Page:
It was only a matter of time before J Street — the self-proclaimed “pro-Israel, pro-peace” organization that is neither — came to the defense of Tiananmen Square Massacre enthusiast Charles “Chas” Freeman. In a statement released Friday, J Street head Jeremy Ben-Ami says says that “J Street stayed out of this fight. First, we – probably like many of those who did comment – did not know enough about Freeman or his positions to really take a stand.” But even though Ben-Ami admits that his organization didn’t bother to familiarize themselves with Freeman and his worldview, he then goes on record defending the man and attacking his critics. “What is important to me is that the Obama team not draw the lesson from this episode that they simply need to be more careful vetting of appointees to make sure they’ve never criticized Israel,” he writes.
The problem with this assertion is that there are plenty of people in the Obama administration, up to and including President Obama himself, who have criticized Israel, some quite stridently. This has been the case in every presidential administration. So the claim that Freeman lost out because he failed to pass an ideological litmus test imposed by “Israel-firsters,” in the language of his intemperate son, is a straw man argument, and it’s disappointing, though not surprising, that Ben-Ami would parrot it.
Israel was not at the heart of the controversy over Chas Freeman. And Ben-Ami never actually acknowledges just what it is that made so many people — liberals, conservatives, libertarians, Democrats, Republicans etc. — outraged about his appointment to the NIC Chair. Doing so might lend credence to those critics’ arguments, so Ben-Ami does the easier thing. He ignores these concerns and propagates the meme that it was Freeman’s statements on Israel — awful as they were — that ultimately ended his career, despite all evidence to the contrary. (Does Jeremy Ben-Ami believe that Congressmen Wolf and Hastings, as well as Senators Bond, Coburn and Chambliss were all lying when they told the media that the dread Israel Lobby had next to nothing to do with scuttling Freeman’s appointment?)
The real “lesson” to be learned from all this, and one that an ostensible “progressive” like Jeremy Ben-Ami should support, is that presidents should not appoint to sensitive intelligence positions people who defend the Tiananmen Square Massacre, take money from the Saudi Royal Family and the Chinese National Offshore Oil Corporation, and refer to unrest in Tibet as a “race riot.”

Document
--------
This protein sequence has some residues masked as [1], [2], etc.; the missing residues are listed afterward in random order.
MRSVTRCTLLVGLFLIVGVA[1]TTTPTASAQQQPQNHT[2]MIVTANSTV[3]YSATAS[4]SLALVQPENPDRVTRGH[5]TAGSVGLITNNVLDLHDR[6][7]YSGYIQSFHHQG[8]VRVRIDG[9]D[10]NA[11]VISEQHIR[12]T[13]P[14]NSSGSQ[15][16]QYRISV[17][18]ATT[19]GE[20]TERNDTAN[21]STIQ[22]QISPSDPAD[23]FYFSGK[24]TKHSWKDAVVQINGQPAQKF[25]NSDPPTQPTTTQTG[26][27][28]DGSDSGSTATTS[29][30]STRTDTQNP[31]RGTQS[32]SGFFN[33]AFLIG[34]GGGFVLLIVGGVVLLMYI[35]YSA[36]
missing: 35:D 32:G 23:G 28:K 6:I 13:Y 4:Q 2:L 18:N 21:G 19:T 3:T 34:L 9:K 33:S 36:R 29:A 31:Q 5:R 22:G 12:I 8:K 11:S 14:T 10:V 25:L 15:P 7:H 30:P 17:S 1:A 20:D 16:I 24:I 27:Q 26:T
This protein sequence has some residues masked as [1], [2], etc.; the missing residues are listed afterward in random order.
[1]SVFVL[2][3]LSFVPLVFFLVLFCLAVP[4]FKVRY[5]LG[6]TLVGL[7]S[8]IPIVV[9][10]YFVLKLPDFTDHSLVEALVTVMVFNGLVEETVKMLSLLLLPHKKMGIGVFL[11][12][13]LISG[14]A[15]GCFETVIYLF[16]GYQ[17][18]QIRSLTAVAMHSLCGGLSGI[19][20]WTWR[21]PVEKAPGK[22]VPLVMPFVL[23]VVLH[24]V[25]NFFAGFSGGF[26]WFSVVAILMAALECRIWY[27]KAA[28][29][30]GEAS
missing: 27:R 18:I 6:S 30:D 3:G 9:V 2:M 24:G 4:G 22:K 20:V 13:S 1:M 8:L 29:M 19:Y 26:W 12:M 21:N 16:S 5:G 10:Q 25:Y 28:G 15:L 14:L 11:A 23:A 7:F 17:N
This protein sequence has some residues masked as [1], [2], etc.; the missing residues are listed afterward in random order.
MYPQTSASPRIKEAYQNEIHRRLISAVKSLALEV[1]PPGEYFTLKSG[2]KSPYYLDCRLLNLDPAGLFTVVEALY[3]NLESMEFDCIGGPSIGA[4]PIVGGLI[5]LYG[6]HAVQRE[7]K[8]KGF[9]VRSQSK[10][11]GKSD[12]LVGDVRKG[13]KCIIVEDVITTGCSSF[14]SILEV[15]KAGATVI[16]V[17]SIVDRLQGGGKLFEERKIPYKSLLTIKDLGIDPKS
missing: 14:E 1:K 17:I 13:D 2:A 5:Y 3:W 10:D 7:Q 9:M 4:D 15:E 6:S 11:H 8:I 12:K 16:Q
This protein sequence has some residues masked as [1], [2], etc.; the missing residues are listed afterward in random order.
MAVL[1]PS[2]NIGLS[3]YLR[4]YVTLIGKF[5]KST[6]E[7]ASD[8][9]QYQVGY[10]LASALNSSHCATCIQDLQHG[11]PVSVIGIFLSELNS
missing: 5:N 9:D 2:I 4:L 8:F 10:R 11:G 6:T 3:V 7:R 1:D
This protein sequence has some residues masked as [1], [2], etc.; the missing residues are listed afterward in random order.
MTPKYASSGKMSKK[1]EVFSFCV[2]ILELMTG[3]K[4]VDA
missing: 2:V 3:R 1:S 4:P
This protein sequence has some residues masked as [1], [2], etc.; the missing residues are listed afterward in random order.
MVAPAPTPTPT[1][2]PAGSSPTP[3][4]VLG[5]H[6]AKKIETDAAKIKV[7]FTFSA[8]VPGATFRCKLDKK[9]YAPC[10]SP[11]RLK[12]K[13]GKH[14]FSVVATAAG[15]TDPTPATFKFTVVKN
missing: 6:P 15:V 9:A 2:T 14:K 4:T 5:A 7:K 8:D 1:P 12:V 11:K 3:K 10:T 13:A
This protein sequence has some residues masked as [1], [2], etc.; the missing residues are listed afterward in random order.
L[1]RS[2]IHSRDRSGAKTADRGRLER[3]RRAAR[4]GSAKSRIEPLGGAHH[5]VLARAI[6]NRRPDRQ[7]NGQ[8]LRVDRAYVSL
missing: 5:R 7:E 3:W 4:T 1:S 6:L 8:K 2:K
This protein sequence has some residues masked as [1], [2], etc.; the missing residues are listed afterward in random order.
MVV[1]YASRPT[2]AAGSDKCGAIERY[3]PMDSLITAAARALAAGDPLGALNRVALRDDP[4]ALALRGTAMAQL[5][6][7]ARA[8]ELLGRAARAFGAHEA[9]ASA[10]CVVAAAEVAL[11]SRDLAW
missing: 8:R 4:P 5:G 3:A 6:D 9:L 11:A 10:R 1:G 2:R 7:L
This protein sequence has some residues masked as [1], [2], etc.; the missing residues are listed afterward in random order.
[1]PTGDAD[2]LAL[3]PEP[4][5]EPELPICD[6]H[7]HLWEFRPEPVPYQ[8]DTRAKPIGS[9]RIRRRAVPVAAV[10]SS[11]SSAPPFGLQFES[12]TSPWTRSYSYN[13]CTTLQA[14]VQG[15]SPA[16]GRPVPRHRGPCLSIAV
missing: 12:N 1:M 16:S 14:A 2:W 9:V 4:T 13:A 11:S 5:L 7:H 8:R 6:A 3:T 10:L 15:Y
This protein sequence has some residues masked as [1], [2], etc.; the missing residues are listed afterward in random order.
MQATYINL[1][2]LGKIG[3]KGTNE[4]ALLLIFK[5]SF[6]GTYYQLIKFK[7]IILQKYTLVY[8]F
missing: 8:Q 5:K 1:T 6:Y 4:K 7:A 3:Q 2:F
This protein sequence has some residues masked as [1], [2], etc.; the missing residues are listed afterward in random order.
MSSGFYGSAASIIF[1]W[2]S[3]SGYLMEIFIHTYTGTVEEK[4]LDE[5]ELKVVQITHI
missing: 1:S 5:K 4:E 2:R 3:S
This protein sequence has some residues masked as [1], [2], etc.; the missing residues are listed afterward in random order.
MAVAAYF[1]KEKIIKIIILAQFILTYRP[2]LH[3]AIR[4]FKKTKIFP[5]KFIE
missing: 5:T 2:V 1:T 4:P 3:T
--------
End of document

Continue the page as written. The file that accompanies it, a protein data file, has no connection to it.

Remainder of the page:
And on that very point: Ben-Ami never mentions the fact that Freeman was on the payroll of two foreign governments with values deeply inimical to those of the United States. From this omission, one can only conclude that this massive conflict of interest is not something that bothers Jeremy Ben-Ami or his organization.
“Some are strutting proudly today at the personal destruction of someone who – in their view – is a real foe of Israel,” Ben-Ami writes. “In their view, intimidating those who would otherwise speak their mind on Israel is the ultimate service to protect and defend the state of Israel.” So the answer as to why J Street would take their belated stance in defense of Freeman while simultaneously admitting its abject ignorance of his positions is pretty simple: Friends of Israel (as well as people who view Saudi Arabia with suspicion, support democracy activists in China, a free Tibet, and human liberty more generally) are glad that the menace of Charles Freeman writing the country’s National Intelligence Estimates has passed. And since J Street has positioned itself as the enemy of the established pro-Israel community, it must oppose anything that these individuals and institutions stand for. Joe Lieberman raised questions about Charles Freeman? Why, Freeman must be a good guy!
Of course, it’s much easier for J Street to make these remarks now that Freeman has dropped out. Had J Street rallied to his defense in the midst of the controversy, it would have been conspicuous as one of the very few “pro-Israel” organizations to have done so.
“This really isn’t about Charles Freeman or the statements he’s made,” Ben-Ami writes in bold. That’s convenient; because if it was, Ben-Ami would have to grapple with Freeman’s unhinged swan song, in which he accuses American Jews of having dual loyalties. Why on earth would an organization claiming to be “pro-Israel” come to the defense — however muddled — of a man spouting such poison?